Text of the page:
Carmel O’Boyle has worked in the National Health Service for more than a quarter of a century, first as a healthcare assistant and later as a nurse at a care center in Liverpool.
“The pressures of winter are always harsh. But after working through the pandemic, we are exhausted. Morale is down. We are desperate for help,” she said. “We are saying: enough is enough, we cannot continue like this. It cannot be poured from an empty cup.
“We have a group that goes here where nurses walk around Liverpool looking for good charity shops to buy toys for their children,” said O’Boyle, who is going on strike for the first time, along with thousands of nurses across the UK on Thursday. “That’s grim.”
Some city nurses share their homes during the day to reduce bills. “They take turns, so they only have to heat one house,” O’Boyle said. “Someone could watch all the kids on a Saturday so they only have one house to heat and the others can do extra shifts.”
Other nurses are using hospital food banks. O’Boyle recently organized a grocery drive for a nursing student who brought in half a cucumber for lunch. The other half was all she and her roommate had for the rest of the week. “Trusts are now introducing staff food banks because they have realized that staff are not bringing food to eat at lunchtime, or feeding their families at home,” O’Boyle said. “It’s amazing that we have staff on the poverty line in this day and age.”
Falling wages have caused many to leave nursing and made hiring difficult. There is at least 47,000 nursing positions in England unfilled. “If we don’t pay people properly, we can’t recruit or retain,” O’Boyle said. “This impacts patient care because we are not enough to care for people.”
Maria Lyons, the union representative leading the picket line outside the Bristol post office, is a passionate believer in the strike, which is configured to run on most of this weekis about the very future of the Royal Mail.
“The least of what we are on strike for is the pay. We are fighting for a postal service,” said Lyons, 53, who has been sorting letters and packages downtown for 21 years.
“Royal Mail wants to get rid of the universal service. They don’t want to honor this 500-year promise to deliver this equal and beautiful piece of British cultural heritage to every home. No matter where you are in the pecking order, everyone has this promised delivery in their direction.”
Workers warming up by the fire pit outside the largely empty staff car park fear Royal Mail will eventually become a gig-economy-style parcel delivery operation. On The company will cut 10,000 jobs by Augustwith 240 jobs potentially going from the Bristol post center, according to the Communication Workers Union.
“Basically, they want to bring in agency staff and get rid of people on good terms and conditions, which the union has fought for,” Lyons said.
Royal Mail says it wants a more flexible workforce. Strikers fear they will have to work on demand, rather than agreed shift patterns. “They could call us at any time. The business would own our lives,” said Lyons, who earns, like most postal workers, less than £25,000 a year. I have kids. Many people have children. It’s not viable.”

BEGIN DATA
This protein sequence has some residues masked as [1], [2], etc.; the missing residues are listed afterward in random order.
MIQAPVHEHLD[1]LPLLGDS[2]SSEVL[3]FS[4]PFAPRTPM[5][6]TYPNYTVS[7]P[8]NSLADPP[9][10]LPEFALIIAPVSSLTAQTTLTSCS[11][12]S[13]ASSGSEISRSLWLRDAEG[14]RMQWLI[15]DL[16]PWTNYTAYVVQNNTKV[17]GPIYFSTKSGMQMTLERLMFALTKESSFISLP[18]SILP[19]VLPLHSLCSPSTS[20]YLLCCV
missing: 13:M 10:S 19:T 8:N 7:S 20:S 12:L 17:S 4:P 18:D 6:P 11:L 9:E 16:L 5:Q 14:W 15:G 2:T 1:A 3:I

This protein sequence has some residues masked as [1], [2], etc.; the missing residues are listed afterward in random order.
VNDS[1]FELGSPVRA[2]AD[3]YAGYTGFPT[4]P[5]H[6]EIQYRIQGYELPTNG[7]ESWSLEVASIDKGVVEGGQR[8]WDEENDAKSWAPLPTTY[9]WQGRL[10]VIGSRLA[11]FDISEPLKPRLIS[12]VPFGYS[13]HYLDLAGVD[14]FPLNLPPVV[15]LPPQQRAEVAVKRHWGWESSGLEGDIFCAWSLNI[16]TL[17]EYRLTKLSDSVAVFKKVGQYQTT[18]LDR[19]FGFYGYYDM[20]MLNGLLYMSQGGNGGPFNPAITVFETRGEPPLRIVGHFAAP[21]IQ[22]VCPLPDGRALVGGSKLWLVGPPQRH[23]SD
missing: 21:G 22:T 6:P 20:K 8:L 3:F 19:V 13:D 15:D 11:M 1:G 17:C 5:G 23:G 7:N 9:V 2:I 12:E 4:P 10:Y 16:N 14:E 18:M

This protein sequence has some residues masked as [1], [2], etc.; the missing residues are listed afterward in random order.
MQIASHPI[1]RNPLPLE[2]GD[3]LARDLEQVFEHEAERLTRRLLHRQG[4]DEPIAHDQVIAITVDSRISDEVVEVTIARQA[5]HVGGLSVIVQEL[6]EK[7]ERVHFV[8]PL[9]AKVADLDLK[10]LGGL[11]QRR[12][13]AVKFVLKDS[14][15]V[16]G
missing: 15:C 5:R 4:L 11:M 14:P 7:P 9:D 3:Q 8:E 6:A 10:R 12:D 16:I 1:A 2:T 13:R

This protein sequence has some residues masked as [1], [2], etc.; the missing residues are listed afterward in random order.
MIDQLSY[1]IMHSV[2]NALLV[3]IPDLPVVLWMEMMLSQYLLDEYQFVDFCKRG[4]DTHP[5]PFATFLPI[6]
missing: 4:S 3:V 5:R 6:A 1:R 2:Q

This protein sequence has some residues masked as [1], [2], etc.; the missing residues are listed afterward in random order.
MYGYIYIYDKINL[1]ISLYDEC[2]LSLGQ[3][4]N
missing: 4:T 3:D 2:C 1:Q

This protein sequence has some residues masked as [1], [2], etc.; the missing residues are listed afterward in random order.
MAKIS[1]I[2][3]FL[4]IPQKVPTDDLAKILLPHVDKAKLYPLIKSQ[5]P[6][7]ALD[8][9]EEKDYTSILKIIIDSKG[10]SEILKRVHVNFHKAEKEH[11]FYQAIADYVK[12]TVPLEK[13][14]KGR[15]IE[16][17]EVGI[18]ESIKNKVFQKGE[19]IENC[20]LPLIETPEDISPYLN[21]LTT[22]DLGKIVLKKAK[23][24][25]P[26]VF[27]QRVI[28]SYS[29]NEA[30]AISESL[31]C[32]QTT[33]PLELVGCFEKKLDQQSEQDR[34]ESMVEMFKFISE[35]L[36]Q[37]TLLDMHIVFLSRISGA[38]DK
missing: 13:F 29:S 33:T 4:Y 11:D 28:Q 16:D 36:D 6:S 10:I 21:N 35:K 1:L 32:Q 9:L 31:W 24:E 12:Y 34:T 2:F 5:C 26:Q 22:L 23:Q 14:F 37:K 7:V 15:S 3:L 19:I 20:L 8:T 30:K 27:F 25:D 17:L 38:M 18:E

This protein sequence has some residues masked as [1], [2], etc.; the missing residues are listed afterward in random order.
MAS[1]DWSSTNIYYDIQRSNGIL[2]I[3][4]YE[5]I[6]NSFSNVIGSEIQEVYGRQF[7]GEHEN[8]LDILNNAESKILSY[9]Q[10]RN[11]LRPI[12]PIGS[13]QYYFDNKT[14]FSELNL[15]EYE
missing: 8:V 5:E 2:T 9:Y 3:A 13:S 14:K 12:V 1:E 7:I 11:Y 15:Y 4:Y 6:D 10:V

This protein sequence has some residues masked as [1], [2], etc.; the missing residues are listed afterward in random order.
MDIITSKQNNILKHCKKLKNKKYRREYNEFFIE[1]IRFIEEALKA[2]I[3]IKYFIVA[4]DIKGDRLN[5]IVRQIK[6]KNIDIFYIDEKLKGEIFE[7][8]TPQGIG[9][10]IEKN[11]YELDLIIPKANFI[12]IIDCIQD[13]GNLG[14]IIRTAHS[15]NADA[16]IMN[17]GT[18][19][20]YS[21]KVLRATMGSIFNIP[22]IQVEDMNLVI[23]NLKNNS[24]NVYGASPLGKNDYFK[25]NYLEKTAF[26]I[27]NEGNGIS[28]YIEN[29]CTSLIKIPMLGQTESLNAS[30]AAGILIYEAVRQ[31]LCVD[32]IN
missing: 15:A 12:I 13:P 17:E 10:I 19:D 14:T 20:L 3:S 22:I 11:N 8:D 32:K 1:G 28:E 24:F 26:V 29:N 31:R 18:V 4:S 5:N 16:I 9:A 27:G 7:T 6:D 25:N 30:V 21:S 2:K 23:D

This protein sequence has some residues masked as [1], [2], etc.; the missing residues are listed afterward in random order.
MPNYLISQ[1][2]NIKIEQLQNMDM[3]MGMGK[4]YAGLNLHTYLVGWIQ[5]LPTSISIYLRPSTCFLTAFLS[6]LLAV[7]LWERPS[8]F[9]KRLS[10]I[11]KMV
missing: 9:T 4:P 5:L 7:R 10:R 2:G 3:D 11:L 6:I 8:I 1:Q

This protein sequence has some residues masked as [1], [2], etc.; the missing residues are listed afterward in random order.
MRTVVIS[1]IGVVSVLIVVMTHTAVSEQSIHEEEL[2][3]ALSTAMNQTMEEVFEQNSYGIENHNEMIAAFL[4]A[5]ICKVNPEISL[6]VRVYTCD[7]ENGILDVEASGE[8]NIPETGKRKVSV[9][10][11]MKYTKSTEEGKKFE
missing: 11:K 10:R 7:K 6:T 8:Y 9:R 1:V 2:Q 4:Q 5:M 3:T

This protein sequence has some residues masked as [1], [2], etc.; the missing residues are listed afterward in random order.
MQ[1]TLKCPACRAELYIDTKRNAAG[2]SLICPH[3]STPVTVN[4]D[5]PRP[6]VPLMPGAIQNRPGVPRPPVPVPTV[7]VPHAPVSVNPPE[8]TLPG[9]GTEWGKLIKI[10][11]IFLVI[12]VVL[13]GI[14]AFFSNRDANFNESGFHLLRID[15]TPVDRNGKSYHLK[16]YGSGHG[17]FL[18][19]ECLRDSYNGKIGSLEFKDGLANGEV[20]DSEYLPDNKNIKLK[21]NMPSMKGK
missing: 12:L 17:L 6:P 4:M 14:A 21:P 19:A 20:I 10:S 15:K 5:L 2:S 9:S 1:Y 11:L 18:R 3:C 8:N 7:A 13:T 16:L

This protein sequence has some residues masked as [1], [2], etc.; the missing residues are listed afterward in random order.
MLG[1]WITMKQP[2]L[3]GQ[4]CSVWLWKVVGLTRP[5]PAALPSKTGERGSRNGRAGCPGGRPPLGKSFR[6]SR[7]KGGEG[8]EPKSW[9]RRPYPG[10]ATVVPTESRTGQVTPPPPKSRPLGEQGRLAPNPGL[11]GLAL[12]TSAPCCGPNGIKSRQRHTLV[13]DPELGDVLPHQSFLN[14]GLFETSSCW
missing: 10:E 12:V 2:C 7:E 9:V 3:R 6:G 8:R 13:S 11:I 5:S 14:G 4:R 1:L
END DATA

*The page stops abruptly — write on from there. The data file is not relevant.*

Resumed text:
Mail backlog is growing in the hub, which serves Bristol and the surrounding area. There are currently around 400 cages of letters and packages waiting to be sorted. “There’s more in the yard, there’s almost as much outside as inside,” he said. “Is incredible.”
Lyons argues that it is Royal Mail, not striking postal workers, destroying Christmas: “We are doing everything possible to save a service that does offer Christmas.”
Josh (not his real name), who is a mainline train service provider, earns less than £25,000 a year and has He hasn’t had a raise for three years. Rent a room in a shared house in the North East of England. because he can’t afford his own place.
Josh won’t sign up for a wage deal unless train companies drop plans that he said would cut jobs, close ticket booths and bring in conductor-only trains. “They want to minimize staffing levels on the trains,” said Josh, who will be on strike for four days this week. “This came out in our last pay offer – there were 13 trades we had to accept to get 4%. One of them was trains operated only by conductors. This would erase the roles of train managers, making travel incredibly unsafe for passengers.”
Last week a passenger had a seizure. Josh and his colleagues called the train manager, who arranged for an ambulance to pick him up. “That gentleman could have passed away,” Josh said.
However, health emergencies are not the only problems. “On weekends the cases of sexual and physical assaults are much higher. If there are no staff, the trains will become lawless and dangerous,” Josh said.
Payment is still a big problem. Josh knows some coworkers who use food banks. He said: “A full-time worker at a food bank is a shame… having food in the cupboard and a roof over your head shouldn’t be a problem if you’re working.”
He has no time for the argument that the government cannot afford to give in to the workers’ demands. “It is a complete lie. The money is there. They don’t want to give it away because they want to line their pockets and pay their friends. can give 7.3 billion pounds to the bankers,so they can pay us,” Josh said.
Most of the passengers are understanding, according to Josh. “If you’re in first class, you get a little more negativity than in standard class,” he said. “But overwhelmingly, the trains have been full of positive support.”